At Keep Liberty Beautiful we have waterways on the brain in September and October. Liberty County’s 11th annual Rivers Alive Day is scheduled for Saturday, Oct. 22, but we already have groups cleaning up locations throughout September and October. With more than 40 percent of Liberty County "liquid" — either wetlands and marshes, creeks, rivers or and ponds — water protection should be crucial for us. Often, the focus for Rivers Alive is actual bodies of water, but we believe these cleanups are just as essential for protecting our marshes and wetlands. As a coastal county we have an abundance of these areas and they are just as valuable — and as vulnerable — as our open waterways.
Public perception of wetlands varies. Do you understand what a wetland is? Many people view wetlands as just breeding grounds for mosquitoes and other pests or as nuisances that needed to be drained to use the land. I have even heard people call them bogs. In the past, wetlands were believed to be useful only to produce peat and fossil fuels or to be drained for agriculture.
Here is an official definition: A wetland is an area that is flooded or saturated by ground- or surface-water frequently or for prolonged periods — often enough and long enough to support vegetation adapted for life in saturated soils. A marsh is a specific type of wetland. We live next to a large marsh in the east end of the county. It is incredibly beautiful and peaceful. Marshes and other wetlands have many additional benefits. Wetlands also help by:
• Cleaning, or filtering, pollutants from surface water — essentially a way to filter debris before it reaches open water, unless we overwhelm them with debris and trash.
• Storing water, for example, from storms or runoff and preventing flooding of developed lands
• Recharging groundwater.
Healthy wetlands also serve as nurseries for saltwater and freshwater fish and shellfish that have commercial, recreational and ecological value. They are habitat for a variety of fish, wildlife and plants, including rare, threatened, endangered and native species.
Given the environmental importance of wetlands, state policies seek to prevent or minimize the loss of wetlands. Anyone proposing construction of facilities, including governmental agencies, developers building residential or commercial areas and anyone who wants to fill in wetlands, must have an environmental resource permit.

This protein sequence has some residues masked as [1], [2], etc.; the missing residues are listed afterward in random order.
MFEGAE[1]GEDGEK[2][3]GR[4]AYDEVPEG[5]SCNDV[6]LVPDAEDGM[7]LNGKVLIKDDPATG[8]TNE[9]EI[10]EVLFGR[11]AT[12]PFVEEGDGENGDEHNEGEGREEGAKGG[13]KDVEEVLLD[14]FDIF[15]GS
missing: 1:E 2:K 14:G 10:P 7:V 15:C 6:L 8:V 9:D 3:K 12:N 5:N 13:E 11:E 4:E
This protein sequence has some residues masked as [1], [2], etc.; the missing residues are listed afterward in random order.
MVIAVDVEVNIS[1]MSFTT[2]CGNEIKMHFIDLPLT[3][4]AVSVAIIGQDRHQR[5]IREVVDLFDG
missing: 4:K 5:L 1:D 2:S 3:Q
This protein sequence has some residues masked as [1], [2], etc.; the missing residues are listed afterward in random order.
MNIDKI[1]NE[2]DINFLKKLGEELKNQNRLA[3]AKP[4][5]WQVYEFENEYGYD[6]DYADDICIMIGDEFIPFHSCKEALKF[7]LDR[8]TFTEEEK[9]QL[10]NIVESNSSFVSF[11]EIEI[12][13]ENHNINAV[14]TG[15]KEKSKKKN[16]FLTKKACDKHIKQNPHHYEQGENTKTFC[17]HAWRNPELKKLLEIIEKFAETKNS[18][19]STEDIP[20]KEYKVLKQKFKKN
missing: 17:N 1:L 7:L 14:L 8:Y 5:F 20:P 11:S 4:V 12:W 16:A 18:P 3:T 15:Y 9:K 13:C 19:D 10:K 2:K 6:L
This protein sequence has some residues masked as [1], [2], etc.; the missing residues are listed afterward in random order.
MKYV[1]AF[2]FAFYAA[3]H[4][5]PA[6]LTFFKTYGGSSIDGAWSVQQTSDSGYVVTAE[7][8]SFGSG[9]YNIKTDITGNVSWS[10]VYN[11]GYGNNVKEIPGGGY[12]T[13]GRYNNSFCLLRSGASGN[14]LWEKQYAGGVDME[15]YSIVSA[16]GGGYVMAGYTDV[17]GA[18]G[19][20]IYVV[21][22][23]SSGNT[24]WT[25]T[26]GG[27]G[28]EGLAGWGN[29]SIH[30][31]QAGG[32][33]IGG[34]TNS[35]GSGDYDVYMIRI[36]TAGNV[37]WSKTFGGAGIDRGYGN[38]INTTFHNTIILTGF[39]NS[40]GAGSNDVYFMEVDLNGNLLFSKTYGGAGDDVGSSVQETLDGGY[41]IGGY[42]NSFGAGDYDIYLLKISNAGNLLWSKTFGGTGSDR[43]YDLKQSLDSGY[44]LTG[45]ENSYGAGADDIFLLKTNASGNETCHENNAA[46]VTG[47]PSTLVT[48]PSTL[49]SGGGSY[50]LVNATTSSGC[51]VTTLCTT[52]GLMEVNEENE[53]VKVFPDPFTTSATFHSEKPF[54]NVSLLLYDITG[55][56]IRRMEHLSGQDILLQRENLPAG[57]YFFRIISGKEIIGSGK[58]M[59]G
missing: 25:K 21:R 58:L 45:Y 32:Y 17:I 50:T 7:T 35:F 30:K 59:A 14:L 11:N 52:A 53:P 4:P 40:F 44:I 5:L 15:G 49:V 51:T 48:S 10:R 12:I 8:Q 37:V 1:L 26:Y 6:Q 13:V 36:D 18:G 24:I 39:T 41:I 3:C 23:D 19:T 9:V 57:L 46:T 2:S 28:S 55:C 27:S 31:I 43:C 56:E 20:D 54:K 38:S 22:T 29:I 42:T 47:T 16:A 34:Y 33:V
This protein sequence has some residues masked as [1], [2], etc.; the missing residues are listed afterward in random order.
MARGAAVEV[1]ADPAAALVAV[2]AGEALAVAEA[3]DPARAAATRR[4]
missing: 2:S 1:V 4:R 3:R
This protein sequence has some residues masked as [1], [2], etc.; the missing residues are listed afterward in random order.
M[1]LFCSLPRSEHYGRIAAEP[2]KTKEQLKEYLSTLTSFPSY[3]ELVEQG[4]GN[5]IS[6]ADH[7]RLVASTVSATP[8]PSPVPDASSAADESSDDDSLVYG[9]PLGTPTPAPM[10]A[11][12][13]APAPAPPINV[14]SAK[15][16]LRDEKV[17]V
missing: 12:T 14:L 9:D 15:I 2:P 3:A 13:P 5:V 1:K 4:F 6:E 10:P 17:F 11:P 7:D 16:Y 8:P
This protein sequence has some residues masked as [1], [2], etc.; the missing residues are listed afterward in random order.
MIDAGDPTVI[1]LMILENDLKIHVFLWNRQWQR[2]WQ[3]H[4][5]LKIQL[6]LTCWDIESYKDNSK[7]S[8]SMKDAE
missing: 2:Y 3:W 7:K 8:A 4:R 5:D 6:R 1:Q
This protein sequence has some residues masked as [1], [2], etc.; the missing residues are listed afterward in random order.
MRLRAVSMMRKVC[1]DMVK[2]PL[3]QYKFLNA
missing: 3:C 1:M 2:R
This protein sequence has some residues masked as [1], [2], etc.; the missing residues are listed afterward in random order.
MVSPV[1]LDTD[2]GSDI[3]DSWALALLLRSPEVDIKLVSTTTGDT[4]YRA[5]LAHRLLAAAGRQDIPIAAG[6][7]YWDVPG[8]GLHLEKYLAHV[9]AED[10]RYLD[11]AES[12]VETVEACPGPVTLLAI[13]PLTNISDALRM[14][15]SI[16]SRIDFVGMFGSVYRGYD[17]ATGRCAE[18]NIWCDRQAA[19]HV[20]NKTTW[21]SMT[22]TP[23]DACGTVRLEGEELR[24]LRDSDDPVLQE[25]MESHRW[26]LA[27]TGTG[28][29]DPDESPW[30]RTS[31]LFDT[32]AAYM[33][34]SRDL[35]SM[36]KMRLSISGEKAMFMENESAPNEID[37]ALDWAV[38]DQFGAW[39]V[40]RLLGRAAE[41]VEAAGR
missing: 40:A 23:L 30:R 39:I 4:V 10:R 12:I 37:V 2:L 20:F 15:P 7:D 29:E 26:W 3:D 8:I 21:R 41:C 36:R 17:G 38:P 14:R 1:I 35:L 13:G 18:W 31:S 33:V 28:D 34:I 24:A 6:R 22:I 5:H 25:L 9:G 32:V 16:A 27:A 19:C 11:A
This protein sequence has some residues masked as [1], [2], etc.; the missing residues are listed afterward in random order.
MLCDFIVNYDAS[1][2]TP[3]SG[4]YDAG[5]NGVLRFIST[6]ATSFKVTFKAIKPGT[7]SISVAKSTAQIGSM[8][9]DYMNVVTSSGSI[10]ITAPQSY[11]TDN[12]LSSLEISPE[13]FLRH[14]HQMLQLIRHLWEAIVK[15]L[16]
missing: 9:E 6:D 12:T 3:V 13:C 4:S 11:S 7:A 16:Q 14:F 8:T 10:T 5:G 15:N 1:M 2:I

I understand that development is important. However, managing development is crucial for protecting wetlands. As citizens, we also have a hand in protecting these valuable areas.
The saying that we all live downstream is true.What happens in the west end of the county and even far beyond there can have an impact on our wetlands and ultimately our waterways. So we all need to consider what choices we make at our homes and businesses that can create a negative impact. Over-fertilizing lawns, emptying debris in or near storm drains or even directly into wetlands, and the overuse of pesticides, are all choices that we can control to protect our wetlands.
At keep Liberty Beautiful, we also believe that removing as much litter and debris from our roads and public areas before it ends up in a wetland or stream is essential to keeping these areas as healthy as possible.
So we encourage you to join us for a Rivers Alive event in giving a few hours to protect these waterways and wetlands. When we all join together to do that, we can make sure we can all enjoy these wetlands and their many benefits throughout our lives.
Contact us now to register your organization, church group, business or family and invest in the health of our community and its waters. Contact Keep Liberty Beautiful at 912-880-4888 or mail:firstname.lastname@example.org or check out our website at www.keeplibertybeautiful.org.